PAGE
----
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Grayling defends decision to attend Union

Prominent philosopher and academic A.C. Grayling has written to OUSU Vice-President for Women Sarah Pine defending his decision to speak at the Oxford Union following the arrest of President Ben Sullivan. Grayling’s letter is in response to the open letter written by Pine and Helena Dollimore of St. Hilda’s, which urged Sullivan to resign and speakers to cancel planned visits to the Union.

Grayling’s letter stated, “I simply cannot, in all conscience, allow myself to act only on the basis of allegations and suspicions, or of conviction by the kangaroo court of opinion, or trial by press.”

This statement comes after Julie Meyer, Eric Whitacre, and the Secretary General of Interpol all pulled out of scheduled speaking engagements at the Union, citing concerns about the society’s leadership after reading the open letter which argued that “Mr Sullivan should step aside while still under investigation.”

Grayling wrote, “Because I am very much in sympathy with the motivations behind your call, it puts me in a difficult position! While wishing to support to the full the underlying concerns you have in view, there is the consideration that we have to take seriously that fundamental principle of the rule of law and the rights of individuals, namely, that all those accused of crimes are innocent until proved guilty.”

He continued, “These words seem such a cliché, but they really are the bedrock of a system of protection of the innocent against the power of the state or mightier individuals; and when someone is found to be guilty of crimes it is most often, in our system, on the basis of sound evidence and good argument. I think it is a duty to respect these principles.“ The letter goes on to discuss what Grayling calls “trial by press”. 

He states, “I simply cannot, in all conscience, allow myself to act only on the basis of allegations and suspicions, or of conviction by the kangaroo court of opinion, or trial by press – the means too often employed even in our own society to condemn before the evidence and the arguments have been properly examined.”

Grayling urged OUSU to reconsider their stance on the matter too, writing, “Indeed I very much wish that OUSU would be serious about this principle too – asking people to convict and punish someone before due process of law has taken its course is a bad direction to go in, and with great respect I urge you to reflect on that. You may of course know things about what lies behind the allegations in this current case, suggesting that there is real fire below the smoke – but even this would lie in the terrain of report and accusation until the matter has come to court.”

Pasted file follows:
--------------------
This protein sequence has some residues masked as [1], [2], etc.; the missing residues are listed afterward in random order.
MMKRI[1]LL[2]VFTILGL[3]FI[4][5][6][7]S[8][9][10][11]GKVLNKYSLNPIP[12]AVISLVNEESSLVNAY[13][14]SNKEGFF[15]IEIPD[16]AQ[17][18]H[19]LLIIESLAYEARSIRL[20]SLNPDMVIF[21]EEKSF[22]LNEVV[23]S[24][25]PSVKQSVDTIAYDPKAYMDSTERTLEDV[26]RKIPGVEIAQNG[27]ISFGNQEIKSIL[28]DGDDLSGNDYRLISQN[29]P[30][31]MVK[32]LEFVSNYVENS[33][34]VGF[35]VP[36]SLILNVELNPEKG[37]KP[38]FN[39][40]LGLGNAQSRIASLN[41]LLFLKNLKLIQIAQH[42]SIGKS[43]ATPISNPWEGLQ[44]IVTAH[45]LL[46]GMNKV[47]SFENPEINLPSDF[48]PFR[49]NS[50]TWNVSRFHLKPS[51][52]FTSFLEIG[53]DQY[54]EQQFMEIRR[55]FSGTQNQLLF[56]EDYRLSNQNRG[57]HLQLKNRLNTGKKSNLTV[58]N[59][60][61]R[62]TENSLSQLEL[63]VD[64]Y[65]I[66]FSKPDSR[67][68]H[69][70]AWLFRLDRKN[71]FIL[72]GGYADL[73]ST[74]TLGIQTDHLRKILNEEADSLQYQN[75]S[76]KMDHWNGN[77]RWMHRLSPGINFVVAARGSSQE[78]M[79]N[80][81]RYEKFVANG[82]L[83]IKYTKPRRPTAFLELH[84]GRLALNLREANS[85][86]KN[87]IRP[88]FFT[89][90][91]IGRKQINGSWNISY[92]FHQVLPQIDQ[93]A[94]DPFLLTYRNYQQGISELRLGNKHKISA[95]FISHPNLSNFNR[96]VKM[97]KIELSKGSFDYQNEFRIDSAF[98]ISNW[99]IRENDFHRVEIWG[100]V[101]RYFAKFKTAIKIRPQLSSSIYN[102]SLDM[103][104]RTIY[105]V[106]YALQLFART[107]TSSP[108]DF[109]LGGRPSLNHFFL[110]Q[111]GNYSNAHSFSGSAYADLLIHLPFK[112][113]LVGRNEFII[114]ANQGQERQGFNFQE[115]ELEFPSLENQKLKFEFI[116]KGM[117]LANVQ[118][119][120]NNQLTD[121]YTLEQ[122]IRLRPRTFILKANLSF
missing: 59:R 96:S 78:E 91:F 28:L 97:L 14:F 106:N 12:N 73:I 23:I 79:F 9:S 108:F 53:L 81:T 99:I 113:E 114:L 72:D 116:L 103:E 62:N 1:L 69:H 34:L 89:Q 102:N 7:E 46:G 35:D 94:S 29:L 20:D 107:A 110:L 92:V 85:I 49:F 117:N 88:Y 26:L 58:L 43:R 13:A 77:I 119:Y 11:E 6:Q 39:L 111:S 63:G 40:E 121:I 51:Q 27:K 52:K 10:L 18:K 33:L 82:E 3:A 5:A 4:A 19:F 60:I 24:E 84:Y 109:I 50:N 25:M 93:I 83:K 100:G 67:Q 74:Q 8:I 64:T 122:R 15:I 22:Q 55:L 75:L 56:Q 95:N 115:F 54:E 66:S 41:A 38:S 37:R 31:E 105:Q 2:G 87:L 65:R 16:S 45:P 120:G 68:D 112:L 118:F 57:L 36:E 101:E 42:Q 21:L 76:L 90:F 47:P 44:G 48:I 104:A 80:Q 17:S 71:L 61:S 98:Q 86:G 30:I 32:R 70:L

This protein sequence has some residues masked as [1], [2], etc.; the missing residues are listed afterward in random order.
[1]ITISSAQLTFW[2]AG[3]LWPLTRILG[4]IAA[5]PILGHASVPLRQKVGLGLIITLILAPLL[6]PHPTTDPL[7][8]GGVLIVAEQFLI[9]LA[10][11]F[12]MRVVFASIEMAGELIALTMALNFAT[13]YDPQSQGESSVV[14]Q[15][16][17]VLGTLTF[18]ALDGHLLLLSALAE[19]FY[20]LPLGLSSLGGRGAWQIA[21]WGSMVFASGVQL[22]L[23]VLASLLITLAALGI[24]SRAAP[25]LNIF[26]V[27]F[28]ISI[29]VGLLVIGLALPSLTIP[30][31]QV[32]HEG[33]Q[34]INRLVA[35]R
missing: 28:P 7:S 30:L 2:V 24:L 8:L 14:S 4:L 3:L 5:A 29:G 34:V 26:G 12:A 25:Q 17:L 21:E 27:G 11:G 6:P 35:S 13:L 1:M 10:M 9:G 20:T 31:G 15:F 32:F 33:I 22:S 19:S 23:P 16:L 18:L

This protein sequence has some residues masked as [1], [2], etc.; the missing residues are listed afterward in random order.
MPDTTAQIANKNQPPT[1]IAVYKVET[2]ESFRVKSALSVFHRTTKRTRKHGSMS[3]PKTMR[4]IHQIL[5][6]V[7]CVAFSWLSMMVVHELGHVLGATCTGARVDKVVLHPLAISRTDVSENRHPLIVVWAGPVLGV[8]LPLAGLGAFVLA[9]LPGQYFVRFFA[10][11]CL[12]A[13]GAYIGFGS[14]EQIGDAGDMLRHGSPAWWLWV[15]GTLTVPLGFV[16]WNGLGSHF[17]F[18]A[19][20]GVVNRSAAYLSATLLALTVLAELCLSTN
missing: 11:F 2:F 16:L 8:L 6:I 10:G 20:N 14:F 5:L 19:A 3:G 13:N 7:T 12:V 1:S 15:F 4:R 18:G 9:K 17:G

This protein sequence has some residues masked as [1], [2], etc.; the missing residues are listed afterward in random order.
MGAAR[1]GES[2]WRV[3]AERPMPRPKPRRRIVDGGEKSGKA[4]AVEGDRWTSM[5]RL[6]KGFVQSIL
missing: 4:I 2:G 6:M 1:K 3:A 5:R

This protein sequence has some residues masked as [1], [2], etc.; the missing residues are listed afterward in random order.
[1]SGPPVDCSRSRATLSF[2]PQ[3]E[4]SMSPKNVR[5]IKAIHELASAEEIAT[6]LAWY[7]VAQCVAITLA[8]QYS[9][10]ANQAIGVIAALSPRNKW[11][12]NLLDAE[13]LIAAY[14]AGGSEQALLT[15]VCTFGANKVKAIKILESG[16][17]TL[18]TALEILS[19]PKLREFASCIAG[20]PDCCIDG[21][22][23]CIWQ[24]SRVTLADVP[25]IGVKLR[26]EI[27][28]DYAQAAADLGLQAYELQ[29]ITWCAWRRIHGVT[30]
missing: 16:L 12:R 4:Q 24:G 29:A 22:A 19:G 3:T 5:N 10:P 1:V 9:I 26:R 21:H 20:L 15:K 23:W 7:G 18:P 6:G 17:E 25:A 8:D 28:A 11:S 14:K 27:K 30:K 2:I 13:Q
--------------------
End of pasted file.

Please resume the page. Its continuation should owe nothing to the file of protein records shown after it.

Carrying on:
He finished the letter by clarifying that his appearance at the Union “is in no way an expression of opinion either way about the current situation of the Union’s President, or of support or otherwise for the individual himself.”

In response, Sarah Pine told Cherwell, “‘Helena and I acted from our personal perspectives and sense of justice. This isn’t an OUSU project. However, I am sure that my colleagues will be heartened to know that A.C. Grayling wishes them well.

“In relation to his paragraphs on human rights, I think the International Police are right on this one, Secretary General Noble said earlier this week that, ‘I am the Secretary General of INTERPOL, a law professor and a former prosecutor who fiercely believes that a person is innocent until proven guilty. What should the head of a society like the Oxford Union do if he is under investigation for rape and attempted rape? In my view, he should be guided by the best interests of his organization. He should not be guided by his own interests. In this case my advice to Ben Sullivan would be either to resign or take a leave of absence.’ Noble’s a law professor and realises that innocent until proven guilty does not mean business as usual. I also believe it sends a strong message of disempowerment to women.”

Professor Grayling’s talk, entitled ‘Arguing with the Gods’ went ahead without reference to either letter, the President’s arrest, or the ongoing unrest at the Union.

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